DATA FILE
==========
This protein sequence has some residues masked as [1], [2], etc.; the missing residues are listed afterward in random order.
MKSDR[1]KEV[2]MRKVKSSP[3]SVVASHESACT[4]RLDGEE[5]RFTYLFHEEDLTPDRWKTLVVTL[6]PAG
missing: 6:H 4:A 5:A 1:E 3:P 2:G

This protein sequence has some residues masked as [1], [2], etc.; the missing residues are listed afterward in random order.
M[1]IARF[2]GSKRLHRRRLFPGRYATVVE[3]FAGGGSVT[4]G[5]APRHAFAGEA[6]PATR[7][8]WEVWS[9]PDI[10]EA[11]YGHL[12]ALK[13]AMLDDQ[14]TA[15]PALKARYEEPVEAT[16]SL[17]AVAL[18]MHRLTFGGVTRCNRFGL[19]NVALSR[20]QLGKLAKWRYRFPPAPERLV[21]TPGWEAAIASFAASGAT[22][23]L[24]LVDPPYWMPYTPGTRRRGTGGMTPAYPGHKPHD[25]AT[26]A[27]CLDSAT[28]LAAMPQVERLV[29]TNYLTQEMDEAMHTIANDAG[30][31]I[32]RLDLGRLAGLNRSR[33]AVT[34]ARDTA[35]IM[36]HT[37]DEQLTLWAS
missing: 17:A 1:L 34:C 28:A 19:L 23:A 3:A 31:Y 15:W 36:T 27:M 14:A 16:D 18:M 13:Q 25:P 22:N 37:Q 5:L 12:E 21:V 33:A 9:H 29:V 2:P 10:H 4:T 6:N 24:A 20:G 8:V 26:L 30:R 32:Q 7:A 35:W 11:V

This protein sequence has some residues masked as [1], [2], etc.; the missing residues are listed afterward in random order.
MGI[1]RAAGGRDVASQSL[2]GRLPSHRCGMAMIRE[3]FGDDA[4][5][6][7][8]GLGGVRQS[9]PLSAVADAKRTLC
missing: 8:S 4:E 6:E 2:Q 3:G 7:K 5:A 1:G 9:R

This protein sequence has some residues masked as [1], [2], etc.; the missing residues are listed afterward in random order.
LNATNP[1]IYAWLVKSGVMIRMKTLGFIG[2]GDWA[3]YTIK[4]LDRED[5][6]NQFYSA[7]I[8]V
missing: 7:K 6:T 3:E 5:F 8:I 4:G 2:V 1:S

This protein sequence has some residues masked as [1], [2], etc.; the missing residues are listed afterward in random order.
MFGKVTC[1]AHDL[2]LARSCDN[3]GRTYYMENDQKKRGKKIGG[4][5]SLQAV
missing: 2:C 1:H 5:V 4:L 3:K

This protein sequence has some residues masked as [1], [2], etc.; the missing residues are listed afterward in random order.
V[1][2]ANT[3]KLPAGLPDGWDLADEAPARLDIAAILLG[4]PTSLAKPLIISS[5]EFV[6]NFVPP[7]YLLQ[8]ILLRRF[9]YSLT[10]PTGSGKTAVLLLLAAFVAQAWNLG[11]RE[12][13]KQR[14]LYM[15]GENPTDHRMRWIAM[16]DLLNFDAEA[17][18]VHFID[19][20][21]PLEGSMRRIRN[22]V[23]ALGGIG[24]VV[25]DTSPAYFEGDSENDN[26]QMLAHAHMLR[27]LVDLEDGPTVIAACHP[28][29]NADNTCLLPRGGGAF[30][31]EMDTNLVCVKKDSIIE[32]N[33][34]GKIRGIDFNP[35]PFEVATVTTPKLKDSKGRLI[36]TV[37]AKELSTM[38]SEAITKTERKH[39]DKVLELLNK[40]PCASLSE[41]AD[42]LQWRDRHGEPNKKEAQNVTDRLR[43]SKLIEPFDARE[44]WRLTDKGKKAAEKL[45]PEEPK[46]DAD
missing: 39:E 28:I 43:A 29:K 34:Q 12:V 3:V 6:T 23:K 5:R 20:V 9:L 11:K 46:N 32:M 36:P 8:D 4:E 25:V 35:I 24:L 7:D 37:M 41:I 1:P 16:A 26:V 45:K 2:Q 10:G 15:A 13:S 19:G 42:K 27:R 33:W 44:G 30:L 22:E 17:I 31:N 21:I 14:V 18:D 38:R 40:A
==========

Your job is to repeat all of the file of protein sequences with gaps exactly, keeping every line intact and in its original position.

This protein sequence has some residues masked as [1], [2], etc.; the missing residues are listed afterward in random order.
MKSDR[1]KEV[2]MRKVKSSP[3]SVVASHESACT[4]RLDGEE[5]RFTYLFHEEDLTPDRWKTLVVTL[6]PAG
missing: 6:H 4:A 5:A 1:E 3:P 2:G

This protein sequence has some residues masked as [1], [2], etc.; the missing residues are listed afterward in random order.
M[1]IARF[2]GSKRLHRRRLFPGRYATVVE[3]FAGGGSVT[4]G[5]APRHAFAGEA[6]PATR[7][8]WEVWS[9]PDI[10]EA[11]YGHL[12]ALK[13]AMLDDQ[14]TA[15]PALKARYEEPVEAT[16]SL[17]AVAL[18]MHRLTFGGVTRCNRFGL[19]NVALSR[20]QLGKLAKWRYRFPPAPERLV[21]TPGWEAAIASFAASGAT[22][23]L[24]LVDPPYWMPYTPGTRRRGTGGMTPAYPGHKPHD[25]AT[26]A[27]CLDSAT[28]LAAMPQVERLV[29]TNYLTQEMDEAMHTIANDAG[30][31]I[32]RLDLGRLAGLNRSR[33]AVT[34]ARDTA[35]IM[36]HT[37]DEQLTLWAS
missing: 17:A 1:L 34:C 28:A 19:L 23:A 3:A 31:Y 15:W 36:T 27:M 14:A 16:D 18:M 13:Q 25:P 22:N 37:Q 5:L 12:E 21:V 33:A 9:H 29:V 2:P 10:H 4:T 6:N 24:A 20:G 8:V 26:L 30:R 32:Q 7:A 35:W 11:V

This protein sequence has some residues masked as [1], [2], etc.; the missing residues are listed afterward in random order.
MGI[1]RAAGGRDVASQSL[2]GRLPSHRCGMAMIRE[3]FGDDA[4][5][6][7][8]GLGGVRQS[9]PLSAVADAKRTLC
missing: 8:S 4:E 6:E 2:Q 3:G 7:K 5:A 1:G 9:R

This protein sequence has some residues masked as [1], [2], etc.; the missing residues are listed afterward in random order.
LNATNP[1]IYAWLVKSGVMIRMKTLGFIG[2]GDWA[3]YTIK[4]LDRED[5][6]NQFYSA[7]I[8]V
missing: 7:K 6:T 3:E 5:F 8:I 4:G 2:V 1:S

This protein sequence has some residues masked as [1], [2], etc.; the missing residues are listed afterward in random order.
MFGKVTC[1]AHDL[2]LARSCDN[3]GRTYYMENDQKKRGKKIGG[4][5]SLQAV
missing: 2:C 1:H 5:V 4:L 3:K

This protein sequence has some residues masked as [1], [2], etc.; the missing residues are listed afterward in random order.
V[1][2]ANT[3]KLPAGLPDGWDLADEAPARLDIAAILLG[4]PTSLAKPLIISS[5]EFV[6]NFVPP[7]YLLQ[8]ILLRRF[9]YSLT[10]PTGSGKTAVLLLLAAFVAQAWNLG[11]RE[12][13]KQR[14]LYM[15]GENPTDHRMRWIAM[16]DLLNFDAEA[17][18]VHFID[19][20][21]PLEGSMRRIRN[22]V[23]ALGGIG[24]VV[25]DTSPAYFEGDSENDN[26]QMLAHAHMLR[27]LVDLEDGPTVIAACHP[28][29]NADNTCLLPRGGGAF[30][31]EMDTNLVCVKKDSIIE[32]N[33][34]GKIRGIDFNP[35]PFEVATVTTPKLKDSKGRLI[36]TV[37]AKELSTM[38]SEAITKTERKH[39]DKVLELLNK[40]PCASLSE[41]AD[42]LQWRDRHGEPNKKEAQNVTDRLR[43]SKLIEPFDARE[44]WRLTDKGKKAAEKL[45]PEEPK[46]DAD
missing: 39:E 28:I 43:A 29:K 34:Q 12:V 3:V 6:T 23:K 5:R 20:V 9:L 11:K 46:N 32:M 36:P 8:D 4:E 25:V 35:I 24:L 7:D 37:M 41:I 1:P 16:A 26:V 45:K 2:Q 10:G 15:A 13:S 19:G 42:K 27:R 33:W 44:G 30:L 22:E 17:I 31:N 21:I 14:V 18:D 38:R 40:A